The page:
Morgan State students blah on Clinton, but shocked by Trump win
Mood at election night watch party turned heavy as the results came in
The pollsters got this much right: They said black millennials were not feeling Democratic presidential nominee Hillary Clinton, and that much was clear at the election night watch party at Morgan State University’s Student Center in Baltimore.
The crowd was robust. A couple of hundred students packed the two-level theater on the center’s main floor, and dozens more took in the returns from overflow rooms upstairs. Yet, despite musical interludes, political trivia games, and exhortations from student leaders, there was little excitement.
Several students explained that while they found the idea of a Donald Trump presidency unthinkable, the prospect of Clinton occupying the Oval Office did not excite them much either — at least until everyone saw that the unthinkable could happen.
“We are a younger generation. We are not going along with something simply because our parents did. We support something because it is in our best interest, not because it is in our history,” said Rebecca Phillips, 21, a political science major and head of the university’s Political Science Association. “In the 1990s, she talked about superpredators, the crime bill. Then when she is running for president, the next thing you know she is doing the Whip and the Nae Nae on Ellen. You don’t know whether she is being sincere or not. A lot of us voted for her, but our heart was not in it.”
In the end, that lack of enthusiasm helped do in Clinton as an outpouring of rural and exurban white voters lifted Trump to a stunning victory. He won in white areas of the country — by a lot. Clinton won in urban centers and prosperous suburbs, but her margins were not big enough to compensate for Trump’s advantage.
“You have to say this for Trump, said Chad Williams-Bey, 31, a doctoral candidate from Connecticut who cast an absentee ballot for Clinton. “He is the voice for those who feel voiceless especially with [President Barack] Obama, a black man, in power — which is OK.”
Polls leading up to Tuesday’s election showed Clinton with overwhelming advantages among black voters. But that margin was slimmer among the millennials, many of whom have only voted for a black man — Obama — for president. One August poll found that just 60 percent of black millennials supported Clinton, as opposed to more than 90 percent of overall potential black voters. Many young voters said they would not cast a ballot, while still others said they would support minor-party candidates. Only 2 percent saw Trump as a viable alternative.
Democratic pollster Cornell Belcher ran focus groups in Ohio that found many young black voters simply did not trust Clinton, whose husband, former President Bill Clinton, supported a 1990s crime bill that some activists blame for fueling mass incarceration, even though prison populations started their sharp increases in the mid-1970s.
“He might be the devil,” one interviewee was quoted saying in the report. “But she has been in bed with the devil.”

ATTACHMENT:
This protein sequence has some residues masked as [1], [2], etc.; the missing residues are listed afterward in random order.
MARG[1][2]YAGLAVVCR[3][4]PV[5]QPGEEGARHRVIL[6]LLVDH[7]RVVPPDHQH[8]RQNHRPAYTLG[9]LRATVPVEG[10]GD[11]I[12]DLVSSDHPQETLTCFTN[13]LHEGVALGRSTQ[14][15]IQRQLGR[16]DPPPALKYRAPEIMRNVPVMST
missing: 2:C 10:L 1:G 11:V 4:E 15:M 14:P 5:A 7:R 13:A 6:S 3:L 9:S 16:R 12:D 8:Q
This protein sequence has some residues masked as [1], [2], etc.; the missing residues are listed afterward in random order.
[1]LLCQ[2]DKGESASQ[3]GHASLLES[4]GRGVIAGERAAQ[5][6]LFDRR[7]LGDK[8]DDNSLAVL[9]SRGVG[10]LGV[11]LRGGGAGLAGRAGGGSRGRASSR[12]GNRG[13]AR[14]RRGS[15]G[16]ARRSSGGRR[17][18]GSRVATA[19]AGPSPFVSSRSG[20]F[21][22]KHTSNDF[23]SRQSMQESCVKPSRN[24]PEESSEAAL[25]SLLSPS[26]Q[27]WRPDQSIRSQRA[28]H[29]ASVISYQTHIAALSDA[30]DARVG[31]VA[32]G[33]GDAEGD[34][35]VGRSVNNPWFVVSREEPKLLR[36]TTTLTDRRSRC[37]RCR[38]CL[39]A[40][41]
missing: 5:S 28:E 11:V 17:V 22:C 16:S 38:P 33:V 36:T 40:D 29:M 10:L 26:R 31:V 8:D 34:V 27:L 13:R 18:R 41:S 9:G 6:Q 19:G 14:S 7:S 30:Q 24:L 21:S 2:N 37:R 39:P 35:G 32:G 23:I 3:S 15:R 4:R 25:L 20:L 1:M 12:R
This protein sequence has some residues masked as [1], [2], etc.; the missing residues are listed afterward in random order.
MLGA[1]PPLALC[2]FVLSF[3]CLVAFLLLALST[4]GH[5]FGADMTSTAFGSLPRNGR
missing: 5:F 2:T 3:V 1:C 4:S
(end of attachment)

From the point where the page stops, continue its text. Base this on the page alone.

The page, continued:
Mareco Edwards, 20, a business administration major at Morgan, was all in for Clinton. But he also knew that she did not energize many of his contemporaries. “It is hard to compare her to Obama. He is one of a kind. But at the end of the day, when you see Hillary and Trump side by side, there is no comparison. But for me, the idea of seeing the first woman elected president was exciting.”
For much of the night, that was the tenor of conversation at Morgan. Clinton is no Obama, everyone agreed. But she would be better than Trump. Some admitted that they did not vote, mirroring the views of celebrities such as San Francisco 49ers quarterback Colin Kaepernick who told reporters he would not vote.
Malik Pelham, 20, a civil engineering student said he did not vote. “I did not want either one in office,” he said.
Yet, he looked as concerned as other students when it became clear that Trump was winning. “This is crazy, to go from Obama to Trump,” he said, after the large screen in the front of the theater showed Trump edging ahead in the Electoral College.
The mood grew heavier as the night wore on. The theater cheered when New Mexico and its five votes went to Clinton. They erupted again when she won Virginia. There were audible murmurs when the networks called Ohio for Trump. They were more urgent when Trump won Florida.
The students cheered loudly when clips of previous election calls were flashed on the screen. The one from 2008, when Obama was declared the winner, brought loud applause from the crowd, and now distant memories from administrative staff who remember Morgan students taking to the streets in celebration when the nation elected its first black president.
Some students paced the aisles, visibly worried, when it became apparent that Clinton’s electoral firewall was burning down. North Carolina was slipping away, and then Pennsylvania.
One of the speakers tried to lighten the mood. “Are you all as nervous as I am about this election?” she said, asking everyone to strike a pose with their reactions if Trump won. “They say no middle fingers,” she cracked.
Another speaker offered some perspective from the stage. “A lot of this comes down to black people, us, getting out the vote,” he said. “In Michigan, the blackest county, [which includes] Detroit, has had the worse turnout since President Obama was first elected. I love that we have a black president, but there is life after him.”